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Paul McCartney uses AI to create ‘final’ Beatles song


Sir Paul McCartney has told BBC Radio 4’s Today Programme that he has employed artificial intelligence to help create “the final Beatles record.”

McCartney said the technology had been used to extricate John Lennon’s voice from an old demo so he could complete the song. McCartney added that the song will be released later this year.

The song is thought likely to be a 1978 Lennon composition called Now And Then which was touted as a possible “reunion song” for the Beatles in 1995, when they were compiling their career-spanning Anthology series, although McCartney did not reveal the song’s title during the Radio 4 appearance.

McCartney received the demo in 1994 from Lennon’s widow, Yoko Ono. It was one of several songs on a cassette labelled “For Paul” that Lennon had made shortly before his death in 1980.

The tracks were largely recorded onto a standard portable home stereo, with Lennon playing piano in his New York apartment, at a point in his career when he had no record contract and was essentially a full-time parent to son Sean.

Two songs from the sessions have already been released – Free As A Bird and Real Love were released in 1995 and 1996 respectively, following a polish from Electric Light Orchestra founder, record producer and frequent Beatles collaborator Jeff Lynne.

Lynne has previously revealed how the band also attempted to record Now And Then, a love song described as “typical” of Lennon’s later career, in the same sessions, but it was quickly abandoned. George Harrison later declared the track “rubbish.”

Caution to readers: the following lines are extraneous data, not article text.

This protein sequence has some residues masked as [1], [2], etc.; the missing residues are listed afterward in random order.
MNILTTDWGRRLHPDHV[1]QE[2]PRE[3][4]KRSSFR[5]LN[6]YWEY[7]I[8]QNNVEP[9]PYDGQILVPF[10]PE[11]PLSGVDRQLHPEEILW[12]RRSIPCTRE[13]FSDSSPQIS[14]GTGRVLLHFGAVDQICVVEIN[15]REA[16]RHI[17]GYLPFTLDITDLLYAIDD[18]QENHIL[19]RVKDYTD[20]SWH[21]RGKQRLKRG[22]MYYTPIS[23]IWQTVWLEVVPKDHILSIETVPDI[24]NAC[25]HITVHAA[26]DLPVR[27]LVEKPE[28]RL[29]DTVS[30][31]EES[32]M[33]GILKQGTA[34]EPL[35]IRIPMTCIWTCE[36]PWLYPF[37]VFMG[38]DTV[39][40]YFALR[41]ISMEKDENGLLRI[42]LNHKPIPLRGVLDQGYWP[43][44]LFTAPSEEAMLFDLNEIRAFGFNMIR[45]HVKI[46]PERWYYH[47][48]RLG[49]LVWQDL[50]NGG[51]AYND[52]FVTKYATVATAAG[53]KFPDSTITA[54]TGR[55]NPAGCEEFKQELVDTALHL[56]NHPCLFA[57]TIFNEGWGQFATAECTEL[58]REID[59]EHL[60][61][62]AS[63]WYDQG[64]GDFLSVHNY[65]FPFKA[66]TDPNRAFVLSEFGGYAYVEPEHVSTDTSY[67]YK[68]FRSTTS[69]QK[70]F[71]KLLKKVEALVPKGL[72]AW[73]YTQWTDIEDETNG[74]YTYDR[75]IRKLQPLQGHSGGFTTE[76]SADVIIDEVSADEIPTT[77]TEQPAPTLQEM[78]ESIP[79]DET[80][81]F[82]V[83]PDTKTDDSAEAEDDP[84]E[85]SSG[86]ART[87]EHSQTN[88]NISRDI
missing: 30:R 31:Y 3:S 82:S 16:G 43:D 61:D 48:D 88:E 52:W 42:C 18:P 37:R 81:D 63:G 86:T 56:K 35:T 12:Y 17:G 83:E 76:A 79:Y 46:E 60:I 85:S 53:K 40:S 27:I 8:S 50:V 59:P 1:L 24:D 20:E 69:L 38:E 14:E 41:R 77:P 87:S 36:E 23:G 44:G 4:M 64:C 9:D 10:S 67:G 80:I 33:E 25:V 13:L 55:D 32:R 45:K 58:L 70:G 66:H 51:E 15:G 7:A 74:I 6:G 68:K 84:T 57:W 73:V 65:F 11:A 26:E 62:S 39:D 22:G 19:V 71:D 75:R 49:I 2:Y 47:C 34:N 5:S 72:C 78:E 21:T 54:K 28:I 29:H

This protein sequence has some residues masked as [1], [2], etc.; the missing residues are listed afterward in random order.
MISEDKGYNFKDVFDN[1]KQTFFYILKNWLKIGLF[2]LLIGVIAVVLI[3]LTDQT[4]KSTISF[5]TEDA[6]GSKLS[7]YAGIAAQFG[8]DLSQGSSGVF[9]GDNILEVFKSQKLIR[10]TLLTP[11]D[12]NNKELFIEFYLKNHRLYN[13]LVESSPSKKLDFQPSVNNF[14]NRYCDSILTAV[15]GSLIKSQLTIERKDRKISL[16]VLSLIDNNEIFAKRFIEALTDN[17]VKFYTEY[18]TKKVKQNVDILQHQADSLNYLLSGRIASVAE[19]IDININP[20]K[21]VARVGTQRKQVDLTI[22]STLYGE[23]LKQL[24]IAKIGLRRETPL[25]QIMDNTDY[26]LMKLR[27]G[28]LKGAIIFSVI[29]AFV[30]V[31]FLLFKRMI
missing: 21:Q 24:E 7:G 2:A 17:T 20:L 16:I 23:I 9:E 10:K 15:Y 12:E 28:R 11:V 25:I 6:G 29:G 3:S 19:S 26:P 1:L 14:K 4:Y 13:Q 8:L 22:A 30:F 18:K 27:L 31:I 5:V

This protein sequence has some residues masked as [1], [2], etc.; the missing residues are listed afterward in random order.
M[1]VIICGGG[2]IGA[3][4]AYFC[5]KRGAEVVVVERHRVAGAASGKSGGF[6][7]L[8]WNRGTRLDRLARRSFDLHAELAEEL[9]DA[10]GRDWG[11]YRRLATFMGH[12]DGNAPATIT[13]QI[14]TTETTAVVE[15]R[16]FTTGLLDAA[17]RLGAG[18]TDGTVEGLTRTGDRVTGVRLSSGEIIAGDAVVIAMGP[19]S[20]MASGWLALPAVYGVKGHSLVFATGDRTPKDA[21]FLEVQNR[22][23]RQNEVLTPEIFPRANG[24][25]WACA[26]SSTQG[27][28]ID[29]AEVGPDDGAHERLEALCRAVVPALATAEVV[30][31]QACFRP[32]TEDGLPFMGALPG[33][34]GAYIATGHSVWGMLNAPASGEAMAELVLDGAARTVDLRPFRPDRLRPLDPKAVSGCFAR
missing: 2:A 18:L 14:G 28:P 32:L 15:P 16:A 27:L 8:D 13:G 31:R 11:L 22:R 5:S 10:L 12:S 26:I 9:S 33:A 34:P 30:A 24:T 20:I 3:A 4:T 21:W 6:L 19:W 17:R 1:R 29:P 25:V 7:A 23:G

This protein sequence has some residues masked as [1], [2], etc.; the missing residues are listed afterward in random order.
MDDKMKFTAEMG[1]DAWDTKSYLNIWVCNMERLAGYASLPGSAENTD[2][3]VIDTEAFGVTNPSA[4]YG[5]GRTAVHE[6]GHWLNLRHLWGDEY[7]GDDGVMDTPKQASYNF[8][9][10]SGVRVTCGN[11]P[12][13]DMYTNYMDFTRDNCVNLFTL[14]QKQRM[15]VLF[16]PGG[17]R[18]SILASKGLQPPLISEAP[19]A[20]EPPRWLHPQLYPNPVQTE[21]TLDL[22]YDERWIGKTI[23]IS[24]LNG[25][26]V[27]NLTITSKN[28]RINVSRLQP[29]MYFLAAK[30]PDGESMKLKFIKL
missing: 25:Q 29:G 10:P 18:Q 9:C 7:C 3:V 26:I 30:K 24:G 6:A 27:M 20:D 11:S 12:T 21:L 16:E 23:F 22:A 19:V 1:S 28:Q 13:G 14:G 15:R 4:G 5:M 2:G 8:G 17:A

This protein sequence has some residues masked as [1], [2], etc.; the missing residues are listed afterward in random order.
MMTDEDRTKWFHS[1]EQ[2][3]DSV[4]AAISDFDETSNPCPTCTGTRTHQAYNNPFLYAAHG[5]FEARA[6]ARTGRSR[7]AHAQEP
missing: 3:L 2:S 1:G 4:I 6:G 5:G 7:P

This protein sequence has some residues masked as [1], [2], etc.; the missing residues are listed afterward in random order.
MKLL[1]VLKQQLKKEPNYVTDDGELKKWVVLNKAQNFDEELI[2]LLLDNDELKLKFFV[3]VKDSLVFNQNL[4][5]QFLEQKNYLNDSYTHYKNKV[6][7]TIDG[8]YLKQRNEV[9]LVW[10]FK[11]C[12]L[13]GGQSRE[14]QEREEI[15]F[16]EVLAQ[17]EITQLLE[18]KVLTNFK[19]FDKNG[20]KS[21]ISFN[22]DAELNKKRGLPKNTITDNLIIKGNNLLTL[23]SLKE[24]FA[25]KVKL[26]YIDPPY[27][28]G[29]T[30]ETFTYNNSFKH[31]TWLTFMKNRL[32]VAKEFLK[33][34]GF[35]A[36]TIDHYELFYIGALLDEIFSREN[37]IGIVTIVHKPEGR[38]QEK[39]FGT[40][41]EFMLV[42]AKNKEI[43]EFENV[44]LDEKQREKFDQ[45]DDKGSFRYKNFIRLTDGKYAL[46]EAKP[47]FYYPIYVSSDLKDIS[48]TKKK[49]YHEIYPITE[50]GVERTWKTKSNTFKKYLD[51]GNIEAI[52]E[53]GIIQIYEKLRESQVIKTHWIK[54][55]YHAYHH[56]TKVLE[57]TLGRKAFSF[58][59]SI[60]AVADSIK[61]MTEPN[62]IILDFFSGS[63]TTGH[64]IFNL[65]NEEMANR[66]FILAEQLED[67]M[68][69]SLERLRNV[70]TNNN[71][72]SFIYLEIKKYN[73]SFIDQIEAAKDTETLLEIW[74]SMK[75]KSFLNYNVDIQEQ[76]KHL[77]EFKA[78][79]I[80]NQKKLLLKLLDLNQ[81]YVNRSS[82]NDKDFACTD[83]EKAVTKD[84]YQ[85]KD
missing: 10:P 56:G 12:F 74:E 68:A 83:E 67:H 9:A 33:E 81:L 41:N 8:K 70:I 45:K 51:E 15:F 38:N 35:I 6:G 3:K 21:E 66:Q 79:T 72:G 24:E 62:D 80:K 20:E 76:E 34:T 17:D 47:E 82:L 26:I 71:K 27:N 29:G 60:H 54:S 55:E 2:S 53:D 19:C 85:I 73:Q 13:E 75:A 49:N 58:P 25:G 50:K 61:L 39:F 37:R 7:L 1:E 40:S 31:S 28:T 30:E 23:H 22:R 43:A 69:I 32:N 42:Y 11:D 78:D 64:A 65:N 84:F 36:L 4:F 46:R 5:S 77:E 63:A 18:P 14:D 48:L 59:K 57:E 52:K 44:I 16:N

A version of the track also found its way onto a bootleg CD in 2009, with fans speculating that the copy may have been among personal items stolen from Lennon’s apartment after his death.

The watershed for the new version appears to have come with Peter Jackson’s acclaimed documentary Get Back. For the doc, dialogue editor Emile de la Rey trained computers to separate the individual Beatles’ voices from background noise, each other and their instruments, creating “clean” audio.

This was also the process McCartney used to “duet” with Lennon on his most recent tour, and for new surround sound mixes of the Beatles’ Revolver album produced last year.

Turning to the technology, McCartney told Radio 4’s Martha Kearney: “It’s kind of scary but exciting, because it’s the future. We’ll just have to see where that leads.”

The star was talking to Radio 4 ahead of the launch of a new book and accompanying photography exhibition at the National Portrait Gallery.

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